Friday, 10 May 2019


YOYSEF RAVIN (November 11, 1890-1937)
            He was the author of textbooks and children’s books, born in the town of Germanovitsh, Vilna district.  He studied in religious elementary school.  In 1903 his family moved to Lodz.  He discontinued his studies of pharmacy and took up work for a Jewish public school.  He worked as a teacher for several years in a Lodz public school, later in Jewish schools of Minsk where he moved in 1922.  He was killed during the purges of 1937.  In 1916 he founded in Lodz his publishing house “Far unzer kleynvarg” (For our youngsters), and there (1917-1921) he published a series Ravins ilustrirte kinder-biblyotek (Ravin’s illustrated children’s library) of children’s plays in verse: Royt hitele (Little red cap), Vays shneyele (White snow), Berele un perele (Berele and Perele); children’s poetry, Far di kleyntshige, megiles ester (For the tiny ones, the Scroll of Esther); a picture book, Di kindervelt, mayselekh sheyne far kinderlekh kleyne (The world of children, beautiful tales for little children).  In Lazar Kahan’s publishing house, Friling leb (Beloved spring), for public schools (Lodz, 1918), 64 pp.; from A. Gitlin’s publishing house, Der koter in shtivl (The tomcat in boots), the children’s play in verse (1921), 38 pp.; and Farkishefte basmalke (The enchanted princess) (1922), 39 pp.  A series of booklets with stories: A keyt (A chain), Yapanishe folksmayselekh (Japanese folktales), Estraykhishe folksmayselekh (Austrian folktales), Mayselekh fun khayes un feyglvelt (Tales of animals and the world of birds), and Mayselekeh fun der gantser velt (Tales from the entire world), among others—all published in Warsaw.  From 1921 he published the originals and translated tales in verse in: Grinike beymelekh (Little green trees) and Lodzer folksblat (Lodz daily newspaper).  In Minsk he published: Pyeses far dramkrayzn (Plays for dramatic circles), part one (State Publ., 1925), 116 pp.; with H. Sagalovitsh, Matematik, ershter teyl, arbetbikhl farn III shulyor (Mathematics, part 1, workbook for the third school year) (State Publ., 1926), 185 pp. and Matematik, tsveyter teyl (Mathematics, part 2) (State Publ., 1928), 238 pp.; Mayselekh in ferzn (Tales in verse) (Central Publ., 1928), 40 pp.; with Sagalovitsh, Heft far matematishe arbetn (Copybook for mathematical work), part 1 (Minsk: State Publ., 1928, 1931), 45 pp., part 2 (Minsk: State Publ., 1929, 1930), 52 pp., part 3 (Minsk: State Publ., 1929, 1930); with M. Margoline and Sh. Ravin, Zay greyt, arbetbukh far 4tn lernyor (Get ready, workbook for the fourth school year) (Moscow-Minsk: Central Publ., 1930), 474 pp.; with V. Shats, Farn finfyor, arbet bukh af literatur (For year five, workbook for literature) (Moscow-Minsk: Central Publ., 1932); with V. Shats and Sh. Buz, Literatur, farn 3tn un 4tn shulyor (Literature, for the third and fourth school year) (Moscow-Minsk: Central Publ., 1933), 176 pp., over the years 1934-1937 there were five reprintings; He translated K. Klaus Neukrantz’s Barikadn in veding, a roman fun eyner a gas in di berliner may ṭeg 1929 (Barricades at the wedding, a novel from a Berlin street in May days 1929 [original: Barrikaden am Wedding]) (Minsk, 1933).  He died in the Soviet Union.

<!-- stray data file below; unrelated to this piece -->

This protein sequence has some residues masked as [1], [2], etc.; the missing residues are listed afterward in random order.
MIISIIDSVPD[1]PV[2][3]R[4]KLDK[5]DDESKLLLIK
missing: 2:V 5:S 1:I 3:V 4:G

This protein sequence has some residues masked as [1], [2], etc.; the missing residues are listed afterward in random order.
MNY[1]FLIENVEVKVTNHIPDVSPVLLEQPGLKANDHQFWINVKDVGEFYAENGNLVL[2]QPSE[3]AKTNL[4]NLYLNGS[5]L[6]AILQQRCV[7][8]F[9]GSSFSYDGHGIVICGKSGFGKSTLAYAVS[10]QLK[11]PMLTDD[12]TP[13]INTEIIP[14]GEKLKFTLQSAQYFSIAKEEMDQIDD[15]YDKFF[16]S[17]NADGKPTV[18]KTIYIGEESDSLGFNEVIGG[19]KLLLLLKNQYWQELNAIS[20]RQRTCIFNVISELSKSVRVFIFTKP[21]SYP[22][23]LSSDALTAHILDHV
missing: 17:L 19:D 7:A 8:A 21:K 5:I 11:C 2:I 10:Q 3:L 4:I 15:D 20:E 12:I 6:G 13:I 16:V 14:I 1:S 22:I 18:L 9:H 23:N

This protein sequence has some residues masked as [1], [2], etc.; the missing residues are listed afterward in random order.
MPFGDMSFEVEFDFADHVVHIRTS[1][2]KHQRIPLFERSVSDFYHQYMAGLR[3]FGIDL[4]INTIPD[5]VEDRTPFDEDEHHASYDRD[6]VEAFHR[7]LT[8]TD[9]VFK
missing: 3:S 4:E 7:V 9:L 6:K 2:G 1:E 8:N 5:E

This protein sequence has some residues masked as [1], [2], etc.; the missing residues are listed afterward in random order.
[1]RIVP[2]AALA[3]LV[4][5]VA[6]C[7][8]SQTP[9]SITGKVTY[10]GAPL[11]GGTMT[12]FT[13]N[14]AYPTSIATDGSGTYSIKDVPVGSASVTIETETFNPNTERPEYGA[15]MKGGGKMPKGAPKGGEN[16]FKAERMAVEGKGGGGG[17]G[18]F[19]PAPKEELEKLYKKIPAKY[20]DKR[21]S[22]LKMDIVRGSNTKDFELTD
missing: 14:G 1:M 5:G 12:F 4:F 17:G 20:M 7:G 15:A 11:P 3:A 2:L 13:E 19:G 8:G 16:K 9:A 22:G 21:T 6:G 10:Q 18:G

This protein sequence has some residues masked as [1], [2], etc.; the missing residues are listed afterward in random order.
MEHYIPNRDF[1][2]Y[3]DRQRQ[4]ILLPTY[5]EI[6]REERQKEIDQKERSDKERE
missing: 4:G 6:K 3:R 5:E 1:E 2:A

Sources: Zalmen Reyzen, Leksikon, vol. 4; Chone Shmeruk, comp., Pirsumim yehudiim babrit-hamoatsot, 1917-1961 (Jewish publications in the Soviet Union, 1917-1961) (Jerusalem, 1961), see index; Khayim-Shloyme Kazdan, in Bikher-velt (Warsaw) 2 (1922); Khayim Leyb Fuks, Lodzh shel mayle, dos yidishe gaystiḳe un derhoybene lodzh, 100 yor yidishe un oykh hebreishe literatur un kultur in lodzh un in di arumiḳe shtet un shtetlekh (Lodz on high, the Jewish spiritual and elevated Lodz, 100 years of Yiddish and also Hebrew literature and culture in Lodz and in the surrounding cities and towns) (Tel Aviv: Perets Publ., 1972), pp. 52, 202; Yeshurin archive, YIVO (New York).
Berl Cohen

[Additional information from: Chaim Beider, Leksikon fun yidishe shrayber in ratn-farband (Biographical dictionary of Yiddish writers in the Soviet Union), ed. Boris Sandler and Gennady Estraikh (New York: Congress for Jewish Culture, Inc., 2011), pp. 347-48.]

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